The Canada Revenue Agency (CRA) opened the application window for the second period of Canada Recovery Benefit (CRB). The CRA will pay $900 CRB after-tax for every two weeks you become eligible. The first CRB payment was delayed by a week as there was a technical glitch on the CRA’s system that verifies the eligibility of the applicant. This delay set a bearish tone for the stock market, which had returned to rally in September after the CRB announcement.
The CRB delays leave Canadians cash-strapped
This one-week delay in the CRB payment was actually a three-week delay of CRA cash benefit for Canadians. Before CRB, the CRA was giving $2,000 Canada Emergency Response Benefit (CERB) to Canadians for a four-week period. The transition from the CERB to CRB was not smooth.
The CRA paid CERB ahead of the benefit period. So for the last period from August 30 to September 26, Canadians applied on August 31 and got the CERB on September 7.
Now, the CRA transitioned to CRB, which paid $200 less as it deducted tax at source. The CRA paid the new benefit in arrears after the end of the two-week benefit period. So Canadians applied for the first period from September 27 to October 10, on October 12. But many people got an error message. It took the CRA the entire week to fix the issue. Then, it closed its website over the weekend (October 17-18) for scheduled maintenance. Canadians who reapplied for the CRB on October 19 got their benefit payment on October 26.
The gap between the last CERB and first CRB payment was 48 days, a delay of 20 days. And after the delay Canadians got just $900. This was also the time when most Canadians filed their 2019 tax returns to meet the September 30 deadline. This means they had an additional expense of tax bill.
The CRB delays plus the tax filing left many Canadians cash-strapped in October. Hence, they reached out to their emergency funds and encashed stocks to pay for their expenses. The TSX Composite Index fell 3.2% since October 12.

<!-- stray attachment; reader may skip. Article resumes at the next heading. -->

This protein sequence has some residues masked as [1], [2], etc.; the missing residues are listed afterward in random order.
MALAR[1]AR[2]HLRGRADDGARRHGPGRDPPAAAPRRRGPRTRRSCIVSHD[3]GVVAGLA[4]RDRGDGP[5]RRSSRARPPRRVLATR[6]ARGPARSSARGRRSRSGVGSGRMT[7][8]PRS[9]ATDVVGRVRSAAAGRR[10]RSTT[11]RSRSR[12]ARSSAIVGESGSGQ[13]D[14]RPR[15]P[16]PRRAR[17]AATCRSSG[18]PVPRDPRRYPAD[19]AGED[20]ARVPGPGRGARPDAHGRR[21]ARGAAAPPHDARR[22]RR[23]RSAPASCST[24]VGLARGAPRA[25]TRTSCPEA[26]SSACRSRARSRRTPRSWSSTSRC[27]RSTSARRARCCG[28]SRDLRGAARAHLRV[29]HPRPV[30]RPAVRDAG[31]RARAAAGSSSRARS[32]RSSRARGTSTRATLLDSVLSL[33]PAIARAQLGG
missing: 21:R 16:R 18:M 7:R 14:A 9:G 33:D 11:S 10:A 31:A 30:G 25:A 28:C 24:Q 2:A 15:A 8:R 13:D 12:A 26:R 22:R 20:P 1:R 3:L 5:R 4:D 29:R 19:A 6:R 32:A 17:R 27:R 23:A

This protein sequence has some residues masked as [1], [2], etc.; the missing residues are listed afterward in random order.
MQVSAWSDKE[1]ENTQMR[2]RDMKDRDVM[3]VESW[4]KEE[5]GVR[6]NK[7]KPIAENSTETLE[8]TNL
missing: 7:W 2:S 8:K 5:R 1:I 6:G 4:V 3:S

You can be cash-strapped in April 2021
The dreadful October could repeat itself in April 2021 when you file your 2020 taxes. If you continue to apply for the CRB for 13 consecutive periods, you will be collecting your last unemployment benefit on April 5. If you are still jobless, you will be cash-strapped as you would have no CRA cash benefit. As well, you will have to pay a tax bill on the benefits you collected this year.
The CERB and CRB payments are additive to your 2020 taxable income. In 2020, you can get a maximum CRA cash benefit of $19,400 ($14,000 in CERB and $5,400 in CRB). You can avert the October-like crisis in April 2021 by planning ahead.
What next after the CRB ends?
Start saving at least $200 from your CRB payment in a quality stock through Tax-Free Savings Account (TFSA). The stock market has also plunged, giving you an opportunity to buy a good stock at a discount. One such stock is RioCan REIT (TSX:REI-UN). The retail REIT earns cash flow from the rent it collects from its tenants.
The pandemic forced many non-essential retail stores to close down. The entire world moved to online stores, and retailers had difficulty paying rent as they made losses on physical stores. Hence, many retailers, both big and small, decided to close many of their outlets.
The pandemic exposed RioCan to two risks: rent defaults and second of reduced occupancy. The federal government’s rent assistance package and security deposits of tenants helped RioCan mitigate the losses from rent default. Most of its properties are in prime areas, which means its shops would not be vacant for long.
However, the headwinds have discounted the stock by 46% from its average trading price and inflated its dividend yield to 9.9%. If you invest $200 in it now, it will give you around $20 in annual dividends. When the stock recovers in two years, it will earn you $170 in capital appreciation.
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This article represents the opinion of the writer, who may disagree with the “official” recommendation position of a Motley Fool premium service or advisor. We’re Motley! Questioning an investing thesis — even one of our own — helps us all think critically about investing and make decisions that help us become smarter, happier, and richer, so we sometimes publish articles that may not be in line with recommendations, rankings or other content.
Fool contributor Puja Tayal has no position in any of the stocks mentioned.